You know how you hear many a lottery winner state that, despite their sudden financial windfall, they have no plans to quit their jobs? Well, hopefully they’re true to their word because studies reveal that 70% of lottery winners blow through their winnings in just a few years. But that’s beside the point. Of greater interest to me is the prospect that someone who has attained sudden financial freedom would, nevertheless, choose to continue working. Why? So that they can be a contributing member to society? In order to maintain purpose? To score an invite to the company Christmas party so that they can check out Doris from accounting’s annual eggnog-fueled strip tease? Maybe all of the aforementioned? Maybe none of the aforementioned? Maybe it’s just something to say at the time like “Sure, I’d love to have dinner with you!” or “You should call me whenever you’re in town!”, an off-the-cuff declaration that no one in their right mind would ever hold you to.

I wonder about this because this morning, while I was talking to my writing partner Paul, he reminded me that we would be heading back to the office on Monday. It may surprise you to learn that my response was not “Oh, it’ll be great to see the old gang again! I wonder if Carl got a new haircut?” or “Thank God! I’ve been going stir-crazy being at home for the past two weeks!” but rather “So soon?” as though this unforeseen demand on my schedule would somehow hamper a crucial project I had in the works (Although at the time – in the interest of full disclosure – I was standing in my socks and fleece pants in my garden striving to differentiate between the scents of three types of thyme and trying to figure out why they called it lemon basil when it smelled nothing like lemon and really smelled more like marijuana.) Yep, crazy as it sounds, three and a half weeks into my four week hiatus and I’m in no hurry to get back at it even though, in truth, I have been “back at it”, working on the script for episode #20 since my return from Montreal. Maybe my attitude would be different if it was three months, say, or six months, or perhaps two years spent in the isolated darkness of my home theater room freelancing via email, eating Chinese take-out, and watching my entire collection of anime including Ninja Cadets and Elf Princess Rane. Maybe. And then again, maybe not.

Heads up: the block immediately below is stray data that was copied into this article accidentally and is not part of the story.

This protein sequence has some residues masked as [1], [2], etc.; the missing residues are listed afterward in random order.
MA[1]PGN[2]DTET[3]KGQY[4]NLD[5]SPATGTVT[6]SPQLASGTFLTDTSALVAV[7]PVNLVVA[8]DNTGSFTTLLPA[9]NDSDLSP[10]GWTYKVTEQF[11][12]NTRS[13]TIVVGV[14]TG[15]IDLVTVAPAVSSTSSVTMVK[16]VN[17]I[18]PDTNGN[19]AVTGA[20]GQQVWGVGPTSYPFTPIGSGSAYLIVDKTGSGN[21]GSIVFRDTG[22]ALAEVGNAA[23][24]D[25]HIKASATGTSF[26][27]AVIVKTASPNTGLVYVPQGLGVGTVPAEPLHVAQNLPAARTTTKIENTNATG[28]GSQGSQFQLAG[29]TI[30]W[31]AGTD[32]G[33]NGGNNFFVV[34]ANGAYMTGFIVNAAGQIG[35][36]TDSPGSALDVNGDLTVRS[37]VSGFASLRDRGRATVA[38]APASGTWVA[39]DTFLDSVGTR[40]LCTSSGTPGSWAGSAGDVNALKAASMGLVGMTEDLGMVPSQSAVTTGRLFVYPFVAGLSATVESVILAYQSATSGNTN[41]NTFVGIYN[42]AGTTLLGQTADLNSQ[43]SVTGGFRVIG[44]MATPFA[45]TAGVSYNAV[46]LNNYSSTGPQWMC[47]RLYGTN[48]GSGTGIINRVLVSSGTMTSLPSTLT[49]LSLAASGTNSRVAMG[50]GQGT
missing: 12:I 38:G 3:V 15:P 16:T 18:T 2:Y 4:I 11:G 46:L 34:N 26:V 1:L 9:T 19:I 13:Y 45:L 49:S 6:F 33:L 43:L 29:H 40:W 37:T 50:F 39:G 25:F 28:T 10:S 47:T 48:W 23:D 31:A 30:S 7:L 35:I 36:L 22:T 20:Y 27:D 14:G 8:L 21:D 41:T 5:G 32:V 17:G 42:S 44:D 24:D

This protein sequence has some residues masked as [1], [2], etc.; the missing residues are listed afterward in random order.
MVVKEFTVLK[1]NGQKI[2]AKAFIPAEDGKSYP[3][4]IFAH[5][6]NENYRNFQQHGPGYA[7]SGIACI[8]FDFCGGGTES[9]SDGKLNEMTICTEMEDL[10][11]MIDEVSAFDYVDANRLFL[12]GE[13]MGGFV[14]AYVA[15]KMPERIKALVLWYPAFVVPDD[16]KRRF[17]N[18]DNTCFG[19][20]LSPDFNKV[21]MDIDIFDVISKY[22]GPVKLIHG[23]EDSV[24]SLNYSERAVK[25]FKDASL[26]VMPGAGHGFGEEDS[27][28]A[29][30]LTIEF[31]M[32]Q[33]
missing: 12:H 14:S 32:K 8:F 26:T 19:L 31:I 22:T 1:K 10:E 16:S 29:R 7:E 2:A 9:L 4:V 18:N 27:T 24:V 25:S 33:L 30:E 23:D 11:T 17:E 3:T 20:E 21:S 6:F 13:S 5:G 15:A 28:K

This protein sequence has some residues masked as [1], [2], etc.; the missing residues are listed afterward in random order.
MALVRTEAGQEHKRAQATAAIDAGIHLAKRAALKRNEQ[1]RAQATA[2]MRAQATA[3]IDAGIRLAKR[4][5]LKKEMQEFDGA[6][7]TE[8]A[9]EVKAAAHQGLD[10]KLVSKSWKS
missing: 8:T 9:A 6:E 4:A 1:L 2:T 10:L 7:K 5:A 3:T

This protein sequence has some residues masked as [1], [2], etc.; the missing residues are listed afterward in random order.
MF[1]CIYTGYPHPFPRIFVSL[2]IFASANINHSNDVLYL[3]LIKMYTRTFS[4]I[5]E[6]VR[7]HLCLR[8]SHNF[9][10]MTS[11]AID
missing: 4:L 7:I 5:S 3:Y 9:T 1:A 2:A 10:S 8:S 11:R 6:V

Prior to signing on with the Stargate franchise, I spent several years freelancing from home. I’d settled into a nice comfortable routine although there were, admittedly times when I would miss the social interaction that comes with a group story meeting or a good old-fashioned face to face script harangue. I wonder now if, given the choice and all things being equal, I could go back to a more laidback home office life.

Of course, given the uncertain nature of show business, there’s a good chance that, somewhere down the line, I won’t have a choice and may well find myself sitting at home in my socks and fleece pants, working away on my freelance scripts, secretly missing the on-set action, the camaraderie, and Carl’s snazzy post-hiatus haircuts.

Well, that’s it for now. I’m all by my lonesome tonight as my wife went to a “women only” beachside get-together that sounded suspiciously like a Wiccan gathering. I’m off to watch The Orphanage.

Today = video of some early gate tests.

71 thoughts on “July 21, 2009: Freelancing vs. Full-Time Commitment! The Early Gate Tests!

  1. Oh look, the gate spins both ways! Do they add the cool watery event horizon effect in later (like in SG-1) or is there a thingamabob that mimics it but isn’t there in these videos (like later on in SGA)?

    I read once in Reader’s Digest that working is one of the keys to happiness… maybe that’s why lottery winners don’t quit their jobs.
    Also, after taxes, their winnings probably amount to just enough to cover their debts (apologies: this is me being cynical about money. It seems like there’s never enough of it in this crappy recession. *Sigh*).

    Hmm, can you expand the discussion of freelancing versus full-time? It seems to me like either you have a greenlight to write a script (and hence, a full-time job) or you don’t (and then you’ve got NO job). But I’m sure there’s more to it than that.

  2. If I ever got so lucky to win enough money to last ´till I sucked my last breath (at age 99 or so), I would most certainly not be working anymore! Ok, so first I would have to start playing the lottery to be able to win, but you get my point! **grin*

    Oh, and Joe, do the wraith have bellybuttons? Inquiring minds are dying to know!

  3. Uh oh. Joe’s in reflection mood. Last time that happened SGA got cancelled.

    That said, if you ever do quit Stargate to pursue a freelance thing, may I take your place on the writing staff? I’d be ever so good.